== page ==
Can anyone implement RPA - even small and medium sized agencies?
It is a common perception that only large enterprises can take advantage of the latest advancements in technology. This is one of the reasons why there is a slow adoption of these among small and medium enterprises. Even though the banking, insurance, and financial services are far ahead in terms of adapting the latest technological advancements, we still see a lag with players in accounts receivable and revenue cycle. Even if someone is keen about implementing to leverage any of these cutting-edge solutions, one of the foremost reasons to avoid could be the cost factor associated with it. There are multiple aspects to the cost involved, but the three primary ones are: 1) licensing fees, 2) implementation, and 3) ongoing maintenance.
Hosting applications through a centralized location and offering to a distributed community existed since 1960. However, it wasn’t until 2012 when many application service providers (ASP’s) built and launched their own applications through software as a service (SaaS) model. When Salesforce launched their application, from the very beginning they adopted SaaS at their core where they combined the software and services. In other words, users need to only buy the licenses. Even with licensing, users were given the option to choose how many they would want and had the option to scale up or down based on their preference. Since these applications were hosted by the provider in the cloud, users had to negate the need for any physical infrastructure. By leveraging the cloud computing approach like SaaS, we have many today, such as: Infrastructure as a Service (IaaS), Desktop as a Service (DaaS), Platform as a Service (PaaS), Managed Software as a Service (MSaaS), and even Information Technology Management as a Service (ITMaaS).
Today, robotic process automation follows the same and is offered to customers through a fully hosted model. Robotic Process Automation as a Service (RPAaaS) leverages the cloud computing model and offers the enterprise automation software as a service. Organizations can take full advantage of these approaches irrespective of the total number of users or volume of processing.
Is RPAaaS for everyone?
As highlighted, irrespective of their size and employee count, agencies can simply sign up for the RPAaaS where the service provider will provide the automation bots securely from a hosted environment or deploy them within the customer network and run them for every identified processes. In both approaches, the customer has full control on the bots and its function. If offered through a hosted environment, organizations do not incur cost towards the infrastructure to deploy or its ongoing maintenance. RPAaaS gives agencies the flexibility to pay only for the service offered, the total number processes automated, or even by the degree of complexity for each of the processes automated, thereby making the entire licensing a stress-free one.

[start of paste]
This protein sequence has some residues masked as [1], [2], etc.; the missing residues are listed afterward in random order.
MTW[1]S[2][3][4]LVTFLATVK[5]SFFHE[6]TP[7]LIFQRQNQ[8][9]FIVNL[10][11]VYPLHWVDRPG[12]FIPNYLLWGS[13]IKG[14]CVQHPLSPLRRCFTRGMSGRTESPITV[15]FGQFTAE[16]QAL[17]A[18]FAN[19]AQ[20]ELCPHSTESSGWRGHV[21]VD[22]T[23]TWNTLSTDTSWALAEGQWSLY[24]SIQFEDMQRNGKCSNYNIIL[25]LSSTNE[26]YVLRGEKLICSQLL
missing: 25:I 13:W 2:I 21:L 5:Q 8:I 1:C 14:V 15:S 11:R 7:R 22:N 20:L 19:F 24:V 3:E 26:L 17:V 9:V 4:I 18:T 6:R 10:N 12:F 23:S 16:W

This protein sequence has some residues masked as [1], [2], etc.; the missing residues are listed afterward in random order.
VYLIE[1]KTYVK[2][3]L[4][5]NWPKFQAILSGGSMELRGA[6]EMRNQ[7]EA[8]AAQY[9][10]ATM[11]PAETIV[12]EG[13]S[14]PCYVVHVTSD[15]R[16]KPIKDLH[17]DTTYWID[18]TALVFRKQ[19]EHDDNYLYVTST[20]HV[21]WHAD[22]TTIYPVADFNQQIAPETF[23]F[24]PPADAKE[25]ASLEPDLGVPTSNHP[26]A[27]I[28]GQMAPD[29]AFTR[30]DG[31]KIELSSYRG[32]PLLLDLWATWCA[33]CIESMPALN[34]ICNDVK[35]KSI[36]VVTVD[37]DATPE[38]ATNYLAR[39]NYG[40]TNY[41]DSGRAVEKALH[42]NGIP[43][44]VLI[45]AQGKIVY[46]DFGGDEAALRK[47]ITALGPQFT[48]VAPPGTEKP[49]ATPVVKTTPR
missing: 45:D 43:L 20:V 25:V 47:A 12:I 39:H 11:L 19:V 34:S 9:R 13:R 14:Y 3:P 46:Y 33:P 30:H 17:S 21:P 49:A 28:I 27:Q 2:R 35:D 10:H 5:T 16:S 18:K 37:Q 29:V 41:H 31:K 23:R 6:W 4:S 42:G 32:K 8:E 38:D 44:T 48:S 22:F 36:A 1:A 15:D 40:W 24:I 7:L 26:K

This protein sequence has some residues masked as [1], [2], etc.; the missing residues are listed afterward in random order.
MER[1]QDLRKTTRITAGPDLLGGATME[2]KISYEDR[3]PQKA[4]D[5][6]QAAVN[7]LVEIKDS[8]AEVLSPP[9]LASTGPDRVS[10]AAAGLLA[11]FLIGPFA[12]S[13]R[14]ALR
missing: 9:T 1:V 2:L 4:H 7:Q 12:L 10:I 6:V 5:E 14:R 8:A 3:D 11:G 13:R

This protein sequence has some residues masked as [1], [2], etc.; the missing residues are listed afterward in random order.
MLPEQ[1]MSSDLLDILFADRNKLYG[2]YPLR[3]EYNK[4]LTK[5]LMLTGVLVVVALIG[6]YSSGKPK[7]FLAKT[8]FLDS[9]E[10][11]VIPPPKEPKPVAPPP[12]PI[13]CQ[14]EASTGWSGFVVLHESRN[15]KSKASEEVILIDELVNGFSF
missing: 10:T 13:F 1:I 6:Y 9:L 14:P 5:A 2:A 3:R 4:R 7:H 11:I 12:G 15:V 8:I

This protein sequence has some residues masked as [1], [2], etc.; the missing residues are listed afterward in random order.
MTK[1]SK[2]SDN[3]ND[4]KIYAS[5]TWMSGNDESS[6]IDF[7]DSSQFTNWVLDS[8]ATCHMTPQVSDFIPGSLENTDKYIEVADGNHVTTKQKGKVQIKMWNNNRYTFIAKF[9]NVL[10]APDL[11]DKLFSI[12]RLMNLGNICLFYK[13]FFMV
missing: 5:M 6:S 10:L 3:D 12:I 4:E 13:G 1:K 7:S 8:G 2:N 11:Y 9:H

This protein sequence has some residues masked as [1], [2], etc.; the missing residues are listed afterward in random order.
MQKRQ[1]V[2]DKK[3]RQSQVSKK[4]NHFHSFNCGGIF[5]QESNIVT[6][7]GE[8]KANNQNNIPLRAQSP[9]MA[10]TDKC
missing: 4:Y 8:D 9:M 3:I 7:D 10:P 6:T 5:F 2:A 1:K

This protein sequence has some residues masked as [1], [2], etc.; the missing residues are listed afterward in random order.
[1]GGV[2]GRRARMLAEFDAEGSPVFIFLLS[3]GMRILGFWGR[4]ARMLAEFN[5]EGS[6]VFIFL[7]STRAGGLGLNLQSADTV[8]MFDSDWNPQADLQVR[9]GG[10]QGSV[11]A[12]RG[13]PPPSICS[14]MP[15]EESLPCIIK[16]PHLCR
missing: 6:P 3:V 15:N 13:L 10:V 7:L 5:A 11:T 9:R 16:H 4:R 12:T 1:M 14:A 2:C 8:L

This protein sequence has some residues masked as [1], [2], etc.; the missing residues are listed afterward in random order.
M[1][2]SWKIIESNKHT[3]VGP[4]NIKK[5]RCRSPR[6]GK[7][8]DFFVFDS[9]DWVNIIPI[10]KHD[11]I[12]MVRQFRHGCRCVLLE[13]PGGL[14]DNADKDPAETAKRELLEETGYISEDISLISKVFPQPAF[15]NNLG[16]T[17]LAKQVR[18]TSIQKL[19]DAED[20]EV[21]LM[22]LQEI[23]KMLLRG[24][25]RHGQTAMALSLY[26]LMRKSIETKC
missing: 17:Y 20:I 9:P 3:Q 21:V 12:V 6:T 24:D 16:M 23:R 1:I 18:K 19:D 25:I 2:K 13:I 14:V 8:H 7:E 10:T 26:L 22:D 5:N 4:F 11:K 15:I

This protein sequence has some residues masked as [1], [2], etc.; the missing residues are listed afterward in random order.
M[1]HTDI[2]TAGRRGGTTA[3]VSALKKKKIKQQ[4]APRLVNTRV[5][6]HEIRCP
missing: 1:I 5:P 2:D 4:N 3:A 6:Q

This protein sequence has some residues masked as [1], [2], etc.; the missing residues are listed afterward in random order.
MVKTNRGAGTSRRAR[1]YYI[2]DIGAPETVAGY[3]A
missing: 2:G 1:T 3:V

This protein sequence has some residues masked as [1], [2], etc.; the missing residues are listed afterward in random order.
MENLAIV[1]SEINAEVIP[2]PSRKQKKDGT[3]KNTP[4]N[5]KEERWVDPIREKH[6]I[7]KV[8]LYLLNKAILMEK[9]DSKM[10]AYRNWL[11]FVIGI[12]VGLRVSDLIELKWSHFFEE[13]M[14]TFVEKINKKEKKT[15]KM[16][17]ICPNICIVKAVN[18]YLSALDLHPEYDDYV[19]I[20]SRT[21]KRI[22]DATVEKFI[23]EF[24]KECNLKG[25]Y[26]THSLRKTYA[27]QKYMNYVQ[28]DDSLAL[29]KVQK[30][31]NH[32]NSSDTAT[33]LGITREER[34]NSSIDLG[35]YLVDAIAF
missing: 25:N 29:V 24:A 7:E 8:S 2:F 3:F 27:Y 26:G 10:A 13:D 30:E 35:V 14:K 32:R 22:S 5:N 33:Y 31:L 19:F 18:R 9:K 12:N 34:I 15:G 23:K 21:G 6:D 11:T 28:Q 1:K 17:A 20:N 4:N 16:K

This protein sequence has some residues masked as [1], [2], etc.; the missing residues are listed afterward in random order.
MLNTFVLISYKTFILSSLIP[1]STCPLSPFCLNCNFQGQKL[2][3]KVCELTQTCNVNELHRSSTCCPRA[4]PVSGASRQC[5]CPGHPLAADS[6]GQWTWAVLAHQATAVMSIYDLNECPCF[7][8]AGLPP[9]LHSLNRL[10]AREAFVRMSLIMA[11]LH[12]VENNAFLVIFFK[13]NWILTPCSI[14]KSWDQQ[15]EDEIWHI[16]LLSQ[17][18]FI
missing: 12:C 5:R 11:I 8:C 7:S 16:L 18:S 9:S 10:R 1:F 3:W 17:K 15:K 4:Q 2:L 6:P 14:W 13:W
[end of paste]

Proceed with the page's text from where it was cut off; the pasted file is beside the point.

With such flexibility and options in place, even agencies with a smaller operation can take advantage of the robotic process since most of the functions that are monotonous in nature exist in every operation and employees struggle every day to get those tasks accomplished within a short span. Since there is particularly low investment involved to get started on any of the RPA project, they can reap back the returns (ROI) within weeks. In terms of the maintenance of bots, RPAaaS will cover that making it truly a SaaS offering.
With accelerated time to value, operations take advantage of the RPAaaS by testing it through smaller projects and expanding it to other areas of operations. RPAaaS models are great for even conducting proof of concepts (PoC). In this way, there is little to no risk involved in building a bot for a process and validating its use case. In terms of scalability, agencies can easily scale the automation projects by increasing the number of bots without worrying about the infrastructure or its maintenance, especially if one opts for a hosted approach. Through a hosted model, multiple bots can be deployed securely from cloud. Monitoring these digital workers can be through any dashboard or orchestrator provided through the service provider.
From a compliance point of view, there must be sufficient governance in place and suppliers must adhere to the agencies’ policies and accordingly cooperate for any audits by ensuring sufficient security measures in place.
By addressing all the key concerns of infrastructure, licensing, maintenance, and compliance, the RPAaaS model is a true enabler for every organization to leverage and take advantage of the potential that RPA brings to the table. Many leaders in the ARM industry reiterated that the world is changing faster and faster, and there are now scalable tools that are affordable for agencies of any size. With modified models like RPAaaS, it is true for advanced technological advancements like RPA services too.